* A weak reform bill that even in his own words he admits will not “keep the next crisis from coming.”

* A Sweetheart Mortgage Deal from notorious Countrywide CEO Angelo Mozilo

* Staffers who bought stock in the very banks they were secretly rescuing during the collapse.

* A revolving door of Wall Streeters working on his staff, as well as staffers leaving his office to go work on Wall Steet.

Chris Dodd can still do what is right and give our country real reform. But since he is leaving the Senate for what are sure to be greener pastures, there is very little incentive for him to work for the People other than in the hopes of saving his legacy. However, we have a right to be represented in our Government and this is the time for your representative to hear the will of the People.

Keeping up with the Senate… The Dems won, but no one seems to know why.

Here’s the review of the situation from Salon. I’ll give you a clip here, but go in and read the whole thing:
clipped from www.salon.com

Media: We don’t know what happened — but Dems won

The lack of details regarding the deal Senate Democrats cut with Senate Republicans to allow debate to proceed on the financial reform bill is a bit worrying. But that has not stopped and will not stop the press from pronouncing this a “big win” for Democrats. They just might’ve won the privilege of making the bill less effective!

Senate Banking Committee Chairman Christopher Dodd, D-Conn., right, and the committee’s ranking Republican Sen. Richard Shelby, R-Ala.
But we don’t know what happened yet. Maybe when Majority Leader Harry Reid announced that the Senate would pull an all-nighter, that actually broke the Republican will to delay. Or maybe Chris Dodd, D-Conn., offered Richard Shelby some sort of minor, face-saving concession. Or maybe Richard Shelby won an actual concession.
According to “Roll Call,” “one Democratic source said Republicans had been promised votes on an unspecified number amendments.”
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This just in (6:06 PM):

clipped from tpmdc.talkingpointsmemo.com

After Weeks Of Negotiating, Republicans Block Debate On Financial Reform Bill
Senate Republicans followed through on their threat today to block debate on a financial regulatory reform bill authored by Sen. Chris Dodd (D-CT). The final tally on the vote to break the filibuster was 57 to 41, with Sen. Ben Nelson (D-NE) joining the Republicans, but failed to meet the 60 vote threshold required to end debate.
The move ratchets up a political food fight between Democrats and Republicans, with Dems on the offense, charging that the GOP’s decision to block progress on the legislation puts them on the side of Wall Street.
Majority Leader Harry Reid also voted no — a procedural move he had to make in order to bring the motion up again later.
Majority Leader Harry Reid said the vote “reveal[s] who believes we need to strengthen oversight of Wall Street, and who does not [and] force[s] each Senator to publicly proclaim whether party unity is more important than economic security.”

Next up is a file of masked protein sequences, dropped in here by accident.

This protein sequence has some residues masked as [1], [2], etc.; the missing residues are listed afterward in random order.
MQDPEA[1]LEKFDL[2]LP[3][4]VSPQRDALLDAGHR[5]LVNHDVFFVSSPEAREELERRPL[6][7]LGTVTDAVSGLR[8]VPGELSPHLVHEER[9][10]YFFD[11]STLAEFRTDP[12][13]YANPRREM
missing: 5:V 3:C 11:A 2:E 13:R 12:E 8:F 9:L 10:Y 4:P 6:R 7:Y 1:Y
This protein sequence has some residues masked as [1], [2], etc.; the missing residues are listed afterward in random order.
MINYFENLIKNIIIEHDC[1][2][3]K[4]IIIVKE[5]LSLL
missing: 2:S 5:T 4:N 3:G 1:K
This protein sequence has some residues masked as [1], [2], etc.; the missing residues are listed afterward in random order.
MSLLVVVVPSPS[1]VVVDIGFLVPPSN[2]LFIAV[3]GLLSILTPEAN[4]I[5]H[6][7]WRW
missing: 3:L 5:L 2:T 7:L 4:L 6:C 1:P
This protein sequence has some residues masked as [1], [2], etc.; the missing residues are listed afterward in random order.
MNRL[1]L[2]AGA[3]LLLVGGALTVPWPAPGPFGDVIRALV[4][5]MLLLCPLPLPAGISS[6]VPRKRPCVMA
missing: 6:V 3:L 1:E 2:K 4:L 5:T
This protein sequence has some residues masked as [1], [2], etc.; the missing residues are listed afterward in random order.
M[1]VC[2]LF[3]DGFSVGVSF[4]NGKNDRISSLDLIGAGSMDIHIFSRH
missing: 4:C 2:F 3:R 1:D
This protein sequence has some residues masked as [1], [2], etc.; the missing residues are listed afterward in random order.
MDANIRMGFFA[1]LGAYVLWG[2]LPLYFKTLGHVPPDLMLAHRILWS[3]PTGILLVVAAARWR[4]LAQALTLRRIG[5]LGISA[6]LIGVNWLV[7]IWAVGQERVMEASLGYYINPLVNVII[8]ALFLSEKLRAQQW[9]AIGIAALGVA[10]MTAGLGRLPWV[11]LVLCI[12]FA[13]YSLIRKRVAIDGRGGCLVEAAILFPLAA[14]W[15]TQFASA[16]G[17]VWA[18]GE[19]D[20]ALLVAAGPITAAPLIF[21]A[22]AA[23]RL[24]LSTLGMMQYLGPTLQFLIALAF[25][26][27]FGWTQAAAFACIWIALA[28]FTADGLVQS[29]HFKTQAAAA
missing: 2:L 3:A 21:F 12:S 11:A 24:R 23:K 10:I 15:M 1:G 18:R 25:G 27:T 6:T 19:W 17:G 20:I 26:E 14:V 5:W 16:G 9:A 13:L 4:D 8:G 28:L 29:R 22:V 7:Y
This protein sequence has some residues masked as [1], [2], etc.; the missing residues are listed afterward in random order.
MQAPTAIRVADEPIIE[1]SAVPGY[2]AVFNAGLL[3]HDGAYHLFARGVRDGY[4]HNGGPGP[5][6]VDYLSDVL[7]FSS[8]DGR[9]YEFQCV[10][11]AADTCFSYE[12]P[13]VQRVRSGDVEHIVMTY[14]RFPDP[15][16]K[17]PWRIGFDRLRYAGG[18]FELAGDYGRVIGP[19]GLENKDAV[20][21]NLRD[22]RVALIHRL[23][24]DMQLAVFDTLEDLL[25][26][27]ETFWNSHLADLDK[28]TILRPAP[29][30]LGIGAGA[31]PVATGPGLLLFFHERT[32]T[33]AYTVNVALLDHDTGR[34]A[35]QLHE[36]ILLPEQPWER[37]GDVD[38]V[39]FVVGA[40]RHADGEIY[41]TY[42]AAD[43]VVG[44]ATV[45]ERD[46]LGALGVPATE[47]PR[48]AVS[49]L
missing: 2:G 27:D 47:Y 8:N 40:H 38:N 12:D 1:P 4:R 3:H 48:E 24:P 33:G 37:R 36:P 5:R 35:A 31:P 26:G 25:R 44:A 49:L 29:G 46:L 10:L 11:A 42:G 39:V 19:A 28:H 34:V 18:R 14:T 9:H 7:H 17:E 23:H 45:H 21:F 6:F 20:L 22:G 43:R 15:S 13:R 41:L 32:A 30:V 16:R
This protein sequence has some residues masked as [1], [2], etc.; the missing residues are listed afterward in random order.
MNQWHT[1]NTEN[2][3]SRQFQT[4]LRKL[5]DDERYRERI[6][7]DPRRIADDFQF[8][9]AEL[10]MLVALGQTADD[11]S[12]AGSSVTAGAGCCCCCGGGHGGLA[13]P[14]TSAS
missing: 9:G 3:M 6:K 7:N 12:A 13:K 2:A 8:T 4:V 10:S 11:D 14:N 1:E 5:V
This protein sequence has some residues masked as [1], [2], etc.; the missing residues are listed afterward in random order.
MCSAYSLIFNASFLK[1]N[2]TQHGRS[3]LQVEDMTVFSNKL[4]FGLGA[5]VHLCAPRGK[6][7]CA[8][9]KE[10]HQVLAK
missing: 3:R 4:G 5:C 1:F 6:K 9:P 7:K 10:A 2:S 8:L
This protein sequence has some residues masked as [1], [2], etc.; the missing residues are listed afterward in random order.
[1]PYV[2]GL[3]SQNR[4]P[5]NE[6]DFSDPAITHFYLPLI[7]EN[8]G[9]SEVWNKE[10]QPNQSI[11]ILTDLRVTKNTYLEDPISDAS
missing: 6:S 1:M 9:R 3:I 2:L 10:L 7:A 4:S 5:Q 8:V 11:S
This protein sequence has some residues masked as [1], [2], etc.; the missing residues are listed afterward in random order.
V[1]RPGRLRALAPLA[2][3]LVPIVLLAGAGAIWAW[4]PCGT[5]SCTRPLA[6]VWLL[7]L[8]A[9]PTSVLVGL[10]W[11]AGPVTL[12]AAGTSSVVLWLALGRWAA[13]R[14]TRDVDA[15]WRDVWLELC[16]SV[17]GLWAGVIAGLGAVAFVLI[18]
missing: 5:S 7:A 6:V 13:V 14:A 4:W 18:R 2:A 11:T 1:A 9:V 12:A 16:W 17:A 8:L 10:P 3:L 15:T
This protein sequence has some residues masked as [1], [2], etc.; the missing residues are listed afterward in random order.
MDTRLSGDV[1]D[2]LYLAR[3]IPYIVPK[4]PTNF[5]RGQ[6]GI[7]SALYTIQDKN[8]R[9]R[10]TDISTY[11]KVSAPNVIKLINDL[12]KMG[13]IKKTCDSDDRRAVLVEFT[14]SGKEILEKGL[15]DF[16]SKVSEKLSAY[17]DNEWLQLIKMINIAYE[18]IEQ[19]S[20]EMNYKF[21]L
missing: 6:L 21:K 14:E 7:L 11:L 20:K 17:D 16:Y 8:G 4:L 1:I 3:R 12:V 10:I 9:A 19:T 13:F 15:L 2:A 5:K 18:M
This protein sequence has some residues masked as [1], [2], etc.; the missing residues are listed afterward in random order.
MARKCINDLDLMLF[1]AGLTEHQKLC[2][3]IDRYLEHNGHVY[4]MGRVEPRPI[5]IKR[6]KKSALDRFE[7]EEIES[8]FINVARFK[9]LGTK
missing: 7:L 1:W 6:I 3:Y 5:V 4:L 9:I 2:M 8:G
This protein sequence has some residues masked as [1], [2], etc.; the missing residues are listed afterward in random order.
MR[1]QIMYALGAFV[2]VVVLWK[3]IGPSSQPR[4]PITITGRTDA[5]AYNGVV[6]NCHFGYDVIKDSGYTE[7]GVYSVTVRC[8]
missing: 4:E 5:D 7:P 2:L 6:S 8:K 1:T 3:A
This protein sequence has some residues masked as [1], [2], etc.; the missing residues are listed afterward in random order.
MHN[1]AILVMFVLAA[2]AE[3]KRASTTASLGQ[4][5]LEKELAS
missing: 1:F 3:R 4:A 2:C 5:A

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Well… now we know who is siding with the Wall Street Pigs and who is working for the people.

Or perhaps you can look a it this way:

Excellent news: Dodd gives up on the GOP

… says Andrew Leonard in Salon.

And at the end of the piece he adds:
“If the Democrats want to have any chance of salvaging the midterm elections, they need to show voters that they are willing to fight.”

clipped from www.salon.com

A sign of backbone from Chris Dodd?

Congressional Quarterly reports:

Bipartisan negotiations over a financial regulatory overhaul are at an “impasse,” Senate Banking Committee Chairman Christopher J. Dodd said Friday, adding ” have instructed my staff to begin drafting legislation to present to the committee later this month.The Connecticut Democrat said in a statement that while the panel’s ranking Republican, Richard C. Shelby of Alabama, “assured me that he is still committed to finding a consensus … it is time to move the process forward.”

Translation: The Republicans are refusing to budge on their determination to block any meaningful reform. And why not? They’ve made the political calculation that preventing the Obama administration from governing is their best electoral strategy — and it’s been working like a charm.

Bipartisan consensus in this Congress is impossible. Now is the time to bring a solid bill to the floor, and force Republicans to filibuster.
  blog it

Looks like another vote for Reciprocal strategy.

From the NY Times: Dodd & Gregg think Bernanke will be approved…

This is a clip from the NY Times… go HERE for the whole article. There’s a lot more to it.

clipped from www.nytimes.com
WASHINGTON — Two senior senators, a Democrat and a Republican, jointly issued a statement Saturday predicting that the Senate will confirm Ben S. Bernanke to a second term as chairman of the Federal Reserve, hoping to quell doubts that had shaken markets and forced the White House to scramble to keep him from becoming a casualty of populist anti-Wall Street fervor.